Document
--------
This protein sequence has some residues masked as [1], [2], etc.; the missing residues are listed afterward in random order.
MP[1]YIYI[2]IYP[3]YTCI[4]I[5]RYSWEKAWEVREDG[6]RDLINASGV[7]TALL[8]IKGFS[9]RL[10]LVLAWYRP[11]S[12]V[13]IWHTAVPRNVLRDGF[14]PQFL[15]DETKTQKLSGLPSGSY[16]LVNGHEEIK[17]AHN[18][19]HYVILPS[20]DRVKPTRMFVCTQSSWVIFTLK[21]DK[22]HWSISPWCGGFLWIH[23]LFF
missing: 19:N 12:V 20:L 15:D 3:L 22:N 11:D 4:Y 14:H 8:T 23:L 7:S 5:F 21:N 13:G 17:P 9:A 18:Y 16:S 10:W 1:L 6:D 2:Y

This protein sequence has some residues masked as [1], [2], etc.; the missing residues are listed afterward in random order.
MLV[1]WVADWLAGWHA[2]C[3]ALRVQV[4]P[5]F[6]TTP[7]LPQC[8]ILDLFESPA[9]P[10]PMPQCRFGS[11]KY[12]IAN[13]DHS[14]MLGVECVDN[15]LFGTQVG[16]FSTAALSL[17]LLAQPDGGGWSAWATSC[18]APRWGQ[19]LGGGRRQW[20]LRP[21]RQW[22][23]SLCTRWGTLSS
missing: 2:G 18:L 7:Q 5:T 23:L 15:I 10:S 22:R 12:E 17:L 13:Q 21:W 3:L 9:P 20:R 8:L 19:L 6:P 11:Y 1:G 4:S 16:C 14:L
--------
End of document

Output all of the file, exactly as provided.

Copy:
This protein sequence has some residues masked as [1], [2], etc.; the missing residues are listed afterward in random order.
MP[1]YIYI[2]IYP[3]YTCI[4]I[5]RYSWEKAWEVREDG[6]RDLINASGV[7]TALL[8]IKGFS[9]RL[10]LVLAWYRP[11]S[12]V[13]IWHTAVPRNVLRDGF[14]PQFL[15]DETKTQKLSGLPSGSY[16]LVNGHEEIK[17]AHN[18][19]HYVILPS[20]DRVKPTRMFVCTQSSWVIFTLK[21]DK[22]HWSISPWCGGFLWIH[23]LFF
missing: 19:N 12:V 20:L 15:D 3:L 22:N 11:D 4:Y 14:H 8:T 23:L 7:S 5:F 21:N 13:G 17:P 9:A 18:Y 16:S 10:W 1:L 6:D 2:Y

This protein sequence has some residues masked as [1], [2], etc.; the missing residues are listed afterward in random order.
MLV[1]WVADWLAGWHA[2]C[3]ALRVQV[4]P[5]F[6]TTP[7]LPQC[8]ILDLFESPA[9]P[10]PMPQCRFGS[11]KY[12]IAN[13]DHS[14]MLGVECVDN[15]LFGTQVG[16]FSTAALSL[17]LLAQPDGGGWSAWATSC[18]APRWGQ[19]LGGGRRQW[20]LRP[21]RQW[22][23]SLCTRWGTLSS
missing: 2:G 18:L 7:Q 5:T 23:L 15:I 10:S 22:R 12:E 17:L 13:Q 21:W 3:L 9:P 20:R 8:L 19:L 6:P 11:Y 1:G 4:S 16:C 14:L